- A five-year observational study in The BMJ found scant evidence that CMS’ hospital value-based purchasing (HVBP) program leads to better patient outcomes.
- The study compared 30-day mortality for acute myocardia infarction, heart failure and pneumonia at both incentivized hospitals and ones that were ineligible for the HVBP program.
- Death rates for those conditions at HVBP-participating hospitals dropped -0.13% for each quarter during the study period versus -0.14% at nonincentivized hospitals.
The researchers — from Harvard School of Public Health, Brigham and Women’s Hospital and the VA Boston Healthcare System — looked at 2008-2013 data from 2.4 million patients at 4,267 acute care hospitals in the U.S. Of those hospitals, 2,919 were in the HVBP program and 1,348 served as controls.
Patients in HVBP hospitals were somewhat younger, more likely to be male, black, and have Medicaid coverage than those in nonparticipating hospitals. The patients were also more likely to have high blood pressure, diabetes, and chronic kidney disease and less likely to have congestive heart failure.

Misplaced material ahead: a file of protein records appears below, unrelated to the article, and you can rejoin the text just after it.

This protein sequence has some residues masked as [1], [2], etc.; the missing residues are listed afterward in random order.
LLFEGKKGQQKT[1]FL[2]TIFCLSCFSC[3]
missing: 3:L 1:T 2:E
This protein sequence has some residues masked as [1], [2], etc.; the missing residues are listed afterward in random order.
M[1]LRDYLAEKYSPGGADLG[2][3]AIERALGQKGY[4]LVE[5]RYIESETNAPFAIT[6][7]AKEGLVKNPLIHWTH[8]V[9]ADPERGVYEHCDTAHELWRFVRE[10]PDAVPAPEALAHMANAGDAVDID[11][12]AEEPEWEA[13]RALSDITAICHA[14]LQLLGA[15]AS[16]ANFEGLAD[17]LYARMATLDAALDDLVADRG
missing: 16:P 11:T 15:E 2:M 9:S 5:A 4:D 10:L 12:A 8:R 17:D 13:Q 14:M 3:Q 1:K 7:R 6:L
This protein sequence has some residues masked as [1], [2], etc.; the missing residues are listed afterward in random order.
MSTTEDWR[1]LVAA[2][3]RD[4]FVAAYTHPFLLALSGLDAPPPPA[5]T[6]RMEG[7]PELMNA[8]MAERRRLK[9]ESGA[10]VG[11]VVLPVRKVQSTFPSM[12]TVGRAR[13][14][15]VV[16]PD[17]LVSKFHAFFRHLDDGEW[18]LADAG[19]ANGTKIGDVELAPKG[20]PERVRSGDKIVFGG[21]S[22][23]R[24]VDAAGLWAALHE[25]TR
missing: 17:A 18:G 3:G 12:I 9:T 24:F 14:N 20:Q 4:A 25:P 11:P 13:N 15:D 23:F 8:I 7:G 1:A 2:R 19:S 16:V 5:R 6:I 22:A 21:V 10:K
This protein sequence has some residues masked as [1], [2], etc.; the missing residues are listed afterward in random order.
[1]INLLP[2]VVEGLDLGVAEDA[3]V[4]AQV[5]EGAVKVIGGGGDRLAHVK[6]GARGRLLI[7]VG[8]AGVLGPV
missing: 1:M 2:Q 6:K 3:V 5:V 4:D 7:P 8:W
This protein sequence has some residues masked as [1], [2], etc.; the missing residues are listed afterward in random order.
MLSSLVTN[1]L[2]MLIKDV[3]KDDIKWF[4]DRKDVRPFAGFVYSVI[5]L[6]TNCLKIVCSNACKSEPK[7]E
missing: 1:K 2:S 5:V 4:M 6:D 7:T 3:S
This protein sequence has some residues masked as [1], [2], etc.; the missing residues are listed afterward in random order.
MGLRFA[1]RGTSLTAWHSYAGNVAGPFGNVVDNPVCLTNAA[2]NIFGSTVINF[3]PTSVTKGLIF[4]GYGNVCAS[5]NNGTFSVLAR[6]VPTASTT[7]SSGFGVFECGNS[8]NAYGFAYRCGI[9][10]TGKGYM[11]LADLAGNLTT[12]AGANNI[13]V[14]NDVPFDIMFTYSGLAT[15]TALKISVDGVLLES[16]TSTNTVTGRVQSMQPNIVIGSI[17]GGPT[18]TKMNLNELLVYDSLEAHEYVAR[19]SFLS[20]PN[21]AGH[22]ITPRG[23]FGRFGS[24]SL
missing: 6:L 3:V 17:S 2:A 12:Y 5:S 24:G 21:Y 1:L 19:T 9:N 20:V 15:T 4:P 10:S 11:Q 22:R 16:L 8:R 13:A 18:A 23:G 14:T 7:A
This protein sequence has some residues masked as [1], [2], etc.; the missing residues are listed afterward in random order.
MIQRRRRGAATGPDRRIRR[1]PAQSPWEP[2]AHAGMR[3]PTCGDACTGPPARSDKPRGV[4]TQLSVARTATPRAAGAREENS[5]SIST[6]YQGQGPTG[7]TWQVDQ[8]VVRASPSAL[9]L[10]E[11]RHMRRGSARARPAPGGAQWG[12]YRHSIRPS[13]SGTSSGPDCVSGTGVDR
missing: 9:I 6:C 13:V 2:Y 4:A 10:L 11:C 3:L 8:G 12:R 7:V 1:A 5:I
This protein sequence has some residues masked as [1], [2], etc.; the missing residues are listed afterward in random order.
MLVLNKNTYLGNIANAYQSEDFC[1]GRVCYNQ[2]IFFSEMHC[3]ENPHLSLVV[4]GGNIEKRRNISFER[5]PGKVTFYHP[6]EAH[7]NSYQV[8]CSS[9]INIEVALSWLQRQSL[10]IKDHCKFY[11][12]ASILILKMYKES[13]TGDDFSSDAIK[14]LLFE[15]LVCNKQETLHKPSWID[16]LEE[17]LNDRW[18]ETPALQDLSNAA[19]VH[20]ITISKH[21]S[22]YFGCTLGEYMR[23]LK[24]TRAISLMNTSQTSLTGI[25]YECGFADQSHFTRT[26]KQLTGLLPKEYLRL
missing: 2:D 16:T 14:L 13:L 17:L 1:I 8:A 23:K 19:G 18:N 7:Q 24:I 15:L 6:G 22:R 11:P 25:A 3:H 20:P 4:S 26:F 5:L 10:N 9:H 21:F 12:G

In addition to measuring 30-day mortality, the researchers wanted to see if the pay for performance program benefited poor performing hospitals.
Their conclusion: The difference in death rates between the two groups was “small and nonsignificant.” Even when the researchers looked at subgroups of hospitals and poor performers, they found no association between HVBP and improved outcomes.
“Evidence that HVBP has led to lower mortality rates is lacking,” the researchers wrote. “Nations considering similar pay for performance programs may want to consider alternative models to achieve improved patient outcomes.”
Just why HVBP failed to improve outcomes is unclear. It could be the hospitals focused on just a few measured processes and patient experience scores, rather than underlying processes that might have more of an impact, the researchers said. It’s also possible that public reporting of performance conditions, which began in 2008, already had prompted most of the gains in patient outcomes.